Bain's Classic berth

First Classic winner Murray believes Bain's Classic berth will benefit entire sport

The differences between the Bassmaster Classic in 1971 and in 2009 will be profound. The man who won that first Classic, Bobby Murray, remembers the weigh-in taking place on the roof of a floating dock on Lake Mead — a lake that none of the competitors had fished before, nor knew, until they were in the air en route, that they were going to fish at all.

 But it was fitting that Murray was at the Women's Bassmaster Tour Championship outside his hometown Hot Springs, Ark., last week when 28-year-old Kim Bain secured the Toyota Tundra WBT Angler of the Year points race. With that, she'll become the first woman to fish the Classic, to be held in February on the Red River in Louisiana.

 "It was similar to the tournament that I won," said Murray, who these days promotes fishing and hunting products for Arkansas-based Pradco Outdoor Brands and, along with his brother, Billy, hosts "Rebel's People Who Fish" on the Outdoor Channel.

 "This was a giant step here, no doubt about it," he continued. "Her being a Classic contender will mean more to her career than it will to the guys' career. She's already got a number one when she walks in on that stage. That will follow her all the way through her career. I was just tickled to be able to present."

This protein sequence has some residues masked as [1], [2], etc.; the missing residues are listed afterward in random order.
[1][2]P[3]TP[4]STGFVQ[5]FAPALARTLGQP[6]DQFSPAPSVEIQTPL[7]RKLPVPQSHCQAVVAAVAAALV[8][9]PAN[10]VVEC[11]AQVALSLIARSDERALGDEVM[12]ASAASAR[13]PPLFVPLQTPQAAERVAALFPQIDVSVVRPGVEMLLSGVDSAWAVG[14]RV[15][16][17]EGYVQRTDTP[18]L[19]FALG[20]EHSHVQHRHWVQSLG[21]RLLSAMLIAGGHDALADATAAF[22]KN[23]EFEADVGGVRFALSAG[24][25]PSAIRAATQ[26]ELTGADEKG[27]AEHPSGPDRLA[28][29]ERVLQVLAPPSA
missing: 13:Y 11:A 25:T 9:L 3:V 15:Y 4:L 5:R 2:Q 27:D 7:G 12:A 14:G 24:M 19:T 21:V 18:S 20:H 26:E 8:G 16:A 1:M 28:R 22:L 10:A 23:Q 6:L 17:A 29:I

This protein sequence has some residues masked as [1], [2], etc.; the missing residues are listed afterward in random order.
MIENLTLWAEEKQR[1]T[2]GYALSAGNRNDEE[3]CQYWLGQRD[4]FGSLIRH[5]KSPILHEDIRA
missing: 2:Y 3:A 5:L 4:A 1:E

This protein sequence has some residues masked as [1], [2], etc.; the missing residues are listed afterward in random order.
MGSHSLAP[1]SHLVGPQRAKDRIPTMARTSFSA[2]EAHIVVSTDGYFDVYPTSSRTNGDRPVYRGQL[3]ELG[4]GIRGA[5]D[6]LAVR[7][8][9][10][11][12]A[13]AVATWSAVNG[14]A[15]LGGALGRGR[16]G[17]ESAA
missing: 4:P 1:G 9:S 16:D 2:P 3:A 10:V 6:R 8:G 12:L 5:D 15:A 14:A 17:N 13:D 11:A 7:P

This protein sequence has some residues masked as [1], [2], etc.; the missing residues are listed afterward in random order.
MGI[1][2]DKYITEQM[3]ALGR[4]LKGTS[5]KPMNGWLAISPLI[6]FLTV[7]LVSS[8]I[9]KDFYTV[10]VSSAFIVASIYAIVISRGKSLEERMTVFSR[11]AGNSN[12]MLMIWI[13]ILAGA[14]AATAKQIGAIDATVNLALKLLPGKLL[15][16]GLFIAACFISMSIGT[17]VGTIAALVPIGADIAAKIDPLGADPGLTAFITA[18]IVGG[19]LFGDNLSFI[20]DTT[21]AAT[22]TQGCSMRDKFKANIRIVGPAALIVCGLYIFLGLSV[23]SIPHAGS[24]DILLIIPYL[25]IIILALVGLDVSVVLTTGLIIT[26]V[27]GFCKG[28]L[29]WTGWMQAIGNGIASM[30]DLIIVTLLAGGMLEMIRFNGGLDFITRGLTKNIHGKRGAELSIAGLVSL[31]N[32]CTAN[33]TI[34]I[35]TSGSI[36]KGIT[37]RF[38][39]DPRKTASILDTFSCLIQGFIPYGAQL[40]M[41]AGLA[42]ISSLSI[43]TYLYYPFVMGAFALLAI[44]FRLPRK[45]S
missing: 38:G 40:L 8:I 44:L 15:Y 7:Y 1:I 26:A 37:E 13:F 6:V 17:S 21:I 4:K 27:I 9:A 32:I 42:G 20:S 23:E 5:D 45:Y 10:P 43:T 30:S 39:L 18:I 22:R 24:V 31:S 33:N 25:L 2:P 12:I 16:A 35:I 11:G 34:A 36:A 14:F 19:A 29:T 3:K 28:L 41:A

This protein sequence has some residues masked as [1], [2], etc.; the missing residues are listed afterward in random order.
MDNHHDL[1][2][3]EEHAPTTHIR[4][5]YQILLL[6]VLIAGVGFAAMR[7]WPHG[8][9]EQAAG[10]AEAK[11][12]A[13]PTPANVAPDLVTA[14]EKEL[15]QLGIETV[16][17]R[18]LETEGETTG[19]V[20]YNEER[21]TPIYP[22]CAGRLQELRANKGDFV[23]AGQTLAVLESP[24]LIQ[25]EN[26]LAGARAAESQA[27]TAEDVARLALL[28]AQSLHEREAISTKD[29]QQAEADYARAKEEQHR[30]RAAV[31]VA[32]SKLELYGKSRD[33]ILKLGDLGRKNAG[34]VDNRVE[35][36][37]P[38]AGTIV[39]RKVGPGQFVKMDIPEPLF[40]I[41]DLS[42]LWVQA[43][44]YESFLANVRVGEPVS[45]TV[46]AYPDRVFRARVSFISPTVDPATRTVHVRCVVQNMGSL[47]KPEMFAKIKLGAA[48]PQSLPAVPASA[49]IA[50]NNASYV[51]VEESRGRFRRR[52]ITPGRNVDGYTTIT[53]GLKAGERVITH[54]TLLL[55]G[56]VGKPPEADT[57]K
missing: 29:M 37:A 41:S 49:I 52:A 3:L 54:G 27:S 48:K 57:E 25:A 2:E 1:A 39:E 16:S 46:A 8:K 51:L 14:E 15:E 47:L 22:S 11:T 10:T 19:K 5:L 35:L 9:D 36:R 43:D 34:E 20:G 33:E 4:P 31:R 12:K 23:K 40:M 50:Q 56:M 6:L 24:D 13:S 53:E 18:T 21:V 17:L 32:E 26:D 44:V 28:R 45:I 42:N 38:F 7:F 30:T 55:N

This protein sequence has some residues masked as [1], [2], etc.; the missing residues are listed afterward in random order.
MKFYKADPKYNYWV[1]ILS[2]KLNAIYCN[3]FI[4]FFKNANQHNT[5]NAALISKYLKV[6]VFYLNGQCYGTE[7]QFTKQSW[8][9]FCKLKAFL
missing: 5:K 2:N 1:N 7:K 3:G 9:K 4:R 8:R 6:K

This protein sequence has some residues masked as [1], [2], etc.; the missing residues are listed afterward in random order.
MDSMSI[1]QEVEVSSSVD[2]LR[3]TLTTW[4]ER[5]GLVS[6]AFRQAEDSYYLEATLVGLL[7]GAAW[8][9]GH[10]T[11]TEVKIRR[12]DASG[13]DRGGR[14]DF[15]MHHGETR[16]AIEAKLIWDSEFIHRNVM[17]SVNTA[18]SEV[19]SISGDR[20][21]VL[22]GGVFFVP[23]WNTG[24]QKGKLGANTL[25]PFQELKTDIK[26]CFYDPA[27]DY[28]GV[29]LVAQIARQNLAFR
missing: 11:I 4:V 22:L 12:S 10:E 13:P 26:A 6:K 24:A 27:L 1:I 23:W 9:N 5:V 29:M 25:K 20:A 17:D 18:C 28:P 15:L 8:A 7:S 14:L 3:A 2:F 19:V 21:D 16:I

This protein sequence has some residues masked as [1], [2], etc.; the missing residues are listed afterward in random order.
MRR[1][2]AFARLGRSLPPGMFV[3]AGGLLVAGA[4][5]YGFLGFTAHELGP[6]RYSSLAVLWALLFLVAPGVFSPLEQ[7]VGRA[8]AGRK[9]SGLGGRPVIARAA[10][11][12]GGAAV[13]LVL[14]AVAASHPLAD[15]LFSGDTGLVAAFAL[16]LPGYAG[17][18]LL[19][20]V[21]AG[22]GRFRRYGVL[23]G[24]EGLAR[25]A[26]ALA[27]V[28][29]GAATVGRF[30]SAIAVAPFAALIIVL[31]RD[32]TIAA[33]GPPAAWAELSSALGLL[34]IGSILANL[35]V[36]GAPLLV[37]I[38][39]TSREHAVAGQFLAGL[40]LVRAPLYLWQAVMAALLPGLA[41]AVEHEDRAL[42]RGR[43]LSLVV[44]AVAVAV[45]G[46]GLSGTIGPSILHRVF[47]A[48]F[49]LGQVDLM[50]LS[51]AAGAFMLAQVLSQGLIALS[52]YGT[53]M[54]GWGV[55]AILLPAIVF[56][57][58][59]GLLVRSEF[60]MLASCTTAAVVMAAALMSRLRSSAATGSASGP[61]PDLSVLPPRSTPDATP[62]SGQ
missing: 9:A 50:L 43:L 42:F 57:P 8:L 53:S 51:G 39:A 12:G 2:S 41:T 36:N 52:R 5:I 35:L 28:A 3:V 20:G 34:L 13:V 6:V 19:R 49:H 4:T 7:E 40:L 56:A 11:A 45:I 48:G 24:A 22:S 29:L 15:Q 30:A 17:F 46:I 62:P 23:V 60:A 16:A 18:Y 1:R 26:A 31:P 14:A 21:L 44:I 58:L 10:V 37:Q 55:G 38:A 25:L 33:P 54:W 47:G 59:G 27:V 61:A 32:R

Murray won that first Classic — along with its winner-take-all purse of $10,000 — by hitting on a big-fish pattern that allowed him to top the quantity of fish that Tom Mann was finding. And with that, he says now, a career was born.

 "It was not a big deal at the time," he said. "But the next day, when all those writers filed all their stories across the country, damn, I wasn't home for six months." The Arkansas boy who had been working at a sporting goods store became the first angler to appear on "20/20." That's what being first will do for you.

 So it was a treat for Murray to be on hand to help coronate Bain. He cited her grace on camera and her youth as strong marketing points for the women's sport and for bass fishing generally.

 But furthermore he believes her talent could propel her to making a bigger impact than merely being a woman to fish the premiere tournament in her sport.

 "This is not a sport on who's the strongest, who's got the biggest vertical leap, who can run the fastest," Murray said. "This is about putting together a puzzle, a mind game with another critter out there who you cannot physically see, for the most part. And she can do that."

 Murray said he's seen three athletes who were so focused on the task at hand that they were "almost scary." One was the Minnesota Vikings quarterback Fran Tarkenton; another, Jack Nicklaus. The other was Rick Clunn. "Ricky was the most intense person I've ever been around," Murray said.

 Bain, he said, has that same quality.

 "She's like a sponge," Murray said. "She's like a 5-year-old child — everything she sees, she remembers. She's that intense. She's lived it from a child, her parents were big-time anglers. She's been around. She's not having to learn about nature. She knows where they are, when they bite, what they do.

 "Kim Bain hit the jackpot," he continued. "When she walks up on that stage in Shreveport, who do you think the fans will be for? Half will be for her, and half will be divided among the other anglers."

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